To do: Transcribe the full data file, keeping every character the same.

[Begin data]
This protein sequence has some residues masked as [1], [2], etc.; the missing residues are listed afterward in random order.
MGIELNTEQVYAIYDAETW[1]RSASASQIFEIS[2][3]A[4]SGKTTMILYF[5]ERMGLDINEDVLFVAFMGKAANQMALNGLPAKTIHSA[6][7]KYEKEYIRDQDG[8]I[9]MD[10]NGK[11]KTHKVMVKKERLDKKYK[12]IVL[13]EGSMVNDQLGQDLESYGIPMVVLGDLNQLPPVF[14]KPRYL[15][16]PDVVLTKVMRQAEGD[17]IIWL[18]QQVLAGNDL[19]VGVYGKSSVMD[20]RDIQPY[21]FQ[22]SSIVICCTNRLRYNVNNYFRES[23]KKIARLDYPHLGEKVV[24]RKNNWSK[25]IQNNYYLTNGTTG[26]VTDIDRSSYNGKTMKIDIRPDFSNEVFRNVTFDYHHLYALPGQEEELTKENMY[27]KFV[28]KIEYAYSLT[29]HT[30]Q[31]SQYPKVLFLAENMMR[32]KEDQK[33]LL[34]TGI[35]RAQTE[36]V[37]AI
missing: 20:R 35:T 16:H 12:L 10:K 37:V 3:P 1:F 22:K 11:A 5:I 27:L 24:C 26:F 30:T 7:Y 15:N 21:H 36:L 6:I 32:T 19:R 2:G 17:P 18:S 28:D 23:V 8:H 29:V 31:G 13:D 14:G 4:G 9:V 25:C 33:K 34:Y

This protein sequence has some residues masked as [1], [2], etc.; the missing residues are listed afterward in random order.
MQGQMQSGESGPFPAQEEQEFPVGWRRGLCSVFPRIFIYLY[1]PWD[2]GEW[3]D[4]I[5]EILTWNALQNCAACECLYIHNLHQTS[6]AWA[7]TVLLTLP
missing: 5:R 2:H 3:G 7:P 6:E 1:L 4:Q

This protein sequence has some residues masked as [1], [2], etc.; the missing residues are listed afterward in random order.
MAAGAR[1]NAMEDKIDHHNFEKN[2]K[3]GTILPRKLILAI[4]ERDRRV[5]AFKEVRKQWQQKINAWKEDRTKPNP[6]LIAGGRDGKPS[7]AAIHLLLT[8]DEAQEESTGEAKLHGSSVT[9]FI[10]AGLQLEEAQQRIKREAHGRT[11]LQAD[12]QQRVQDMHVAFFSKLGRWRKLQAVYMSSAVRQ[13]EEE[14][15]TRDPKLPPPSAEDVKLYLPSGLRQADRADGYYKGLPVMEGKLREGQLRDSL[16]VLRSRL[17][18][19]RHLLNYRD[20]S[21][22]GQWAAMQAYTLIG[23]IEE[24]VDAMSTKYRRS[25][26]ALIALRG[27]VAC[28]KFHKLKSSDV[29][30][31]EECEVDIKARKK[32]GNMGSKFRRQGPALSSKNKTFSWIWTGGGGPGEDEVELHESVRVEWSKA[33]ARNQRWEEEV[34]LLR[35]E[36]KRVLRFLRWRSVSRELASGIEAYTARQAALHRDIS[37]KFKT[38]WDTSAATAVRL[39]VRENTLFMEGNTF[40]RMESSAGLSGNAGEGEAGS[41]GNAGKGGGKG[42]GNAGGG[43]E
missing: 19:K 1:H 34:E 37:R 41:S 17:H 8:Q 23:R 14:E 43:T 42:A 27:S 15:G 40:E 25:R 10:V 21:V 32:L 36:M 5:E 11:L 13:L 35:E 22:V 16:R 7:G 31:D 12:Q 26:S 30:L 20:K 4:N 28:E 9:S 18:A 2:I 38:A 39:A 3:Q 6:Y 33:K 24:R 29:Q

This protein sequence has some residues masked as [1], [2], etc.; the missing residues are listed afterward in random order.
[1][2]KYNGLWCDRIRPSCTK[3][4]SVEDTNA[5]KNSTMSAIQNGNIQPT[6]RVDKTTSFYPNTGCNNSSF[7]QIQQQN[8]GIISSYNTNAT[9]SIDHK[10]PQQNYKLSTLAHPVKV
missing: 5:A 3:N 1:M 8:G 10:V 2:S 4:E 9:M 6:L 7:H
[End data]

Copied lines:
This protein sequence has some residues masked as [1], [2], etc.; the missing residues are listed afterward in random order.
MGIELNTEQVYAIYDAETW[1]RSASASQIFEIS[2][3]A[4]SGKTTMILYF[5]ERMGLDINEDVLFVAFMGKAANQMALNGLPAKTIHSA[6][7]KYEKEYIRDQDG[8]I[9]MD[10]NGK[11]KTHKVMVKKERLDKKYK[12]IVL[13]EGSMVNDQLGQDLESYGIPMVVLGDLNQLPPVF[14]KPRYL[15][16]PDVVLTKVMRQAEGD[17]IIWL[18]QQVLAGNDL[19]VGVYGKSSVMD[20]RDIQPY[21]FQ[22]SSIVICCTNRLRYNVNNYFRES[23]KKIARLDYPHLGEKVV[24]RKNNWSK[25]IQNNYYLTNGTTG[26]VTDIDRSSYNGKTMKIDIRPDFSNEVFRNVTFDYHHLYALPGQEEELTKENMY[27]KFV[28]KIEYAYSLT[29]HT[30]Q[31]SQYPKVLFLAENMMR[32]KEDQK[33]LL[34]TGI[35]RAQTE[36]V[37]AI
missing: 20:R 35:T 16:H 12:L 10:K 37:V 3:P 1:F 22:K 11:A 5:I 27:L 24:C 26:F 30:T 7:Y 15:N 21:H 36:L 6:I 32:T 19:R 2:G 17:P 18:S 28:D 23:V 8:H 29:V 31:G 13:D 14:G 4:G 9:V 25:C 33:K 34:Y

This protein sequence has some residues masked as [1], [2], etc.; the missing residues are listed afterward in random order.
MQGQMQSGESGPFPAQEEQEFPVGWRRGLCSVFPRIFIYLY[1]PWD[2]GEW[3]D[4]I[5]EILTWNALQNCAACECLYIHNLHQTS[6]AWA[7]TVLLTLP
missing: 5:R 2:H 3:G 7:P 6:E 1:L 4:Q

This protein sequence has some residues masked as [1], [2], etc.; the missing residues are listed afterward in random order.
MAAGAR[1]NAMEDKIDHHNFEKN[2]K[3]GTILPRKLILAI[4]ERDRRV[5]AFKEVRKQWQQKINAWKEDRTKPNP[6]LIAGGRDGKPS[7]AAIHLLLT[8]DEAQEESTGEAKLHGSSVT[9]FI[10]AGLQLEEAQQRIKREAHGRT[11]LQAD[12]QQRVQDMHVAFFSKLGRWRKLQAVYMSSAVRQ[13]EEE[14][15]TRDPKLPPPSAEDVKLYLPSGLRQADRADGYYKGLPVMEGKLREGQLRDSL[16]VLRSRL[17][18][19]RHLLNYRD[20]S[21][22]GQWAAMQAYTLIG[23]IEE[24]VDAMSTKYRRS[25][26]ALIALRG[27]VAC[28]KFHKLKSSDV[29][30][31]EECEVDIKARKK[32]GNMGSKFRRQGPALSSKNKTFSWIWTGGGGPGEDEVELHESVRVEWSKA[33]ARNQRWEEEV[34]LLR[35]E[36]KRVLRFLRWRSVSRELASGIEAYTARQAALHRDIS[37]KFKT[38]WDTSAATAVRL[39]VRENTLFMEGNTF[40]RMESSAGLSGNAGEGEAGS[41]GNAGKGGGKG[42]GNAGGG[43]E
missing: 19:K 1:H 34:E 37:R 41:S 17:H 8:Q 23:R 14:E 43:T 42:A 27:S 15:G 40:E 25:R 10:V 21:V 32:L 36:M 5:E 11:L 13:L 35:E 22:V 16:R 7:G 31:D 12:Q 26:S 30:L 20:K 4:N 28:E 9:S 18:A 2:I 38:A 39:A 3:Q 6:Y 33:K 24:R 29:Q

This protein sequence has some residues masked as [1], [2], etc.; the missing residues are listed afterward in random order.
[1][2]KYNGLWCDRIRPSCTK[3][4]SVEDTNA[5]KNSTMSAIQNGNIQPT[6]RVDKTTSFYPNTGCNNSSF[7]QIQQQN[8]GIISSYNTNAT[9]SIDHK[10]PQQNYKLSTLAHPVKV
missing: 5:A 3:N 1:M 8:G 10:V 2:S 4:E 9:M 6:L 7:H